If you’re a photo enthusiast who uses Pandora for personalized music listening, you’ll feel right at home using Art.sy. Just as Pandora uses the Music Genome Project to offer automated music recommendations, Art.sy has an Art Genome Project through which 20,000 images of art from 275 galleries and 50 museums have already been digitized, analyzed, and stored.
The startup behind the project launched its service this past Monday after two years of development, during which time they raised millions of dollars from investors that include powerful people in the art and technology worlds.
If you’re wondering why such a simple idea requires so much money to execute, it’s because of the complexity involved in the “genome mapping”. The New York Times writes,
The technology, at least, is expansive. To make suggestions successfully, computers must be taught expert human judgment, a process that starts with labeling: give a machine codes to tell the difference between a Renaissance portrait and a Modernist drip painting, say, and then it can sort through endless works, making comparisons and drawing connections.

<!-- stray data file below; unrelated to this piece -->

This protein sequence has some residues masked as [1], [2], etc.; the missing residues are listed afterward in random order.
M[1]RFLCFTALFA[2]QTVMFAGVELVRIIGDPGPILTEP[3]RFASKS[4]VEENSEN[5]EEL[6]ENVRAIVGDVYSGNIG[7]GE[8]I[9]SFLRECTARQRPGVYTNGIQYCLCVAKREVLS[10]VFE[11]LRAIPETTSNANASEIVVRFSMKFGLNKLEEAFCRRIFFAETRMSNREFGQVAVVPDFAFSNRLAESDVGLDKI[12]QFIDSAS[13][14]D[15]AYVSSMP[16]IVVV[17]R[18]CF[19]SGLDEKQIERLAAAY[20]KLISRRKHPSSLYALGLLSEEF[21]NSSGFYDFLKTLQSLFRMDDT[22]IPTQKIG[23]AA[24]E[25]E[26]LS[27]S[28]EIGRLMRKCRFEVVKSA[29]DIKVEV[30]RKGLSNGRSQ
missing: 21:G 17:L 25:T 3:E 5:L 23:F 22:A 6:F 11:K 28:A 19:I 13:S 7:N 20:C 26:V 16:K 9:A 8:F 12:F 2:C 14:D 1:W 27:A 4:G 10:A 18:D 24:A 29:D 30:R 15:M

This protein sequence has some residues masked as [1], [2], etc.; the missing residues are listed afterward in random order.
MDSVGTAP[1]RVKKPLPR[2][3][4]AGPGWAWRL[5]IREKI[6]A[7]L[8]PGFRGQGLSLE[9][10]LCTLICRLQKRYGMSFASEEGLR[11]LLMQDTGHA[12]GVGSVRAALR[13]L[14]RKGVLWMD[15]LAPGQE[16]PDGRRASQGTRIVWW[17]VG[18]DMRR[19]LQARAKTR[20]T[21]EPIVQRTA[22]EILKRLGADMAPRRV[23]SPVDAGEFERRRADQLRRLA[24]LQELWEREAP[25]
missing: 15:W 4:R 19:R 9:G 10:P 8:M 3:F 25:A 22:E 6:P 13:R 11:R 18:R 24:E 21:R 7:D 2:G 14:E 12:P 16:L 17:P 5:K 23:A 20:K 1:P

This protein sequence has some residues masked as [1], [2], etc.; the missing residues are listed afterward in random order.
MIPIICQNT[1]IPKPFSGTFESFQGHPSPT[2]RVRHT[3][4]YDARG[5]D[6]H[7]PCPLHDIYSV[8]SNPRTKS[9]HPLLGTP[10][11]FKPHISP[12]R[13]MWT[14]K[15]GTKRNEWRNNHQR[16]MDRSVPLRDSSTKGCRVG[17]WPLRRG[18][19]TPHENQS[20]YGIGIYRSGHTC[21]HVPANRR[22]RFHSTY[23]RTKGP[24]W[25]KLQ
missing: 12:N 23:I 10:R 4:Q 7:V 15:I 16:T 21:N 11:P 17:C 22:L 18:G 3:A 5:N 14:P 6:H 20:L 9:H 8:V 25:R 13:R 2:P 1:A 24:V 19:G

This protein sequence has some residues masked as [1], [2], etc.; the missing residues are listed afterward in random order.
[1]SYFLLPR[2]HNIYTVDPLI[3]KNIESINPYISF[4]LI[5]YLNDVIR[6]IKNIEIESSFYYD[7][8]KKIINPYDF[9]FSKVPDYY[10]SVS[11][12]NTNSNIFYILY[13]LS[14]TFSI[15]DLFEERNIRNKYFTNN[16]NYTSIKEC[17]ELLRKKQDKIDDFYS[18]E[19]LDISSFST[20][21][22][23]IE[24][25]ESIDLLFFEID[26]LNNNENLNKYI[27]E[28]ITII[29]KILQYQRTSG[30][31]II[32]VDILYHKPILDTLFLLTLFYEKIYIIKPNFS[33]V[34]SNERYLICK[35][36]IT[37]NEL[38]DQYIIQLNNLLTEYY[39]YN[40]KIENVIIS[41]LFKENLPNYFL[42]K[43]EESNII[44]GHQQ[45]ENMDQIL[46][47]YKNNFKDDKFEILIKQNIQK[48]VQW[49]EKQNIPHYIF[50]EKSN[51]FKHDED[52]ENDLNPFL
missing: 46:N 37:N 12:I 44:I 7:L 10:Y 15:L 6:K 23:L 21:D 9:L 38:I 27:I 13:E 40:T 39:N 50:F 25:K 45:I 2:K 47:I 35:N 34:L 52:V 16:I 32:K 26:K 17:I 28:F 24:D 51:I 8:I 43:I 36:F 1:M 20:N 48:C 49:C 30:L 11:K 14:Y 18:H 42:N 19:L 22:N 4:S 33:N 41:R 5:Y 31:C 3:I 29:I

For the Art Genome Project, Matthew Israel […] leads a team of a dozen art historians who decide what those codes are and how they should be applied. Some labels (Art.sy calls them “genes” and recognizes about 800 of them, with more added daily) denote fairly objective qualities, like the historical period and region the work comes from and whether it is figurative or abstract, or belongs in an established category like Cubism, Flemish portraiture or photography.
[…] As the categories are applied, each is assigned a value between 1 and 100: an Andy Warhol might rate high on the Pop Art scale, while a post-Warholian could rank differently, depending on influences. Software can help filter images for basic visual qualities like color, but the soul of the judgment is human.
Once you’re logged in to the service (or viewing it as a guest), a world of art will be at your fingertips, including thousands of fine art photographs.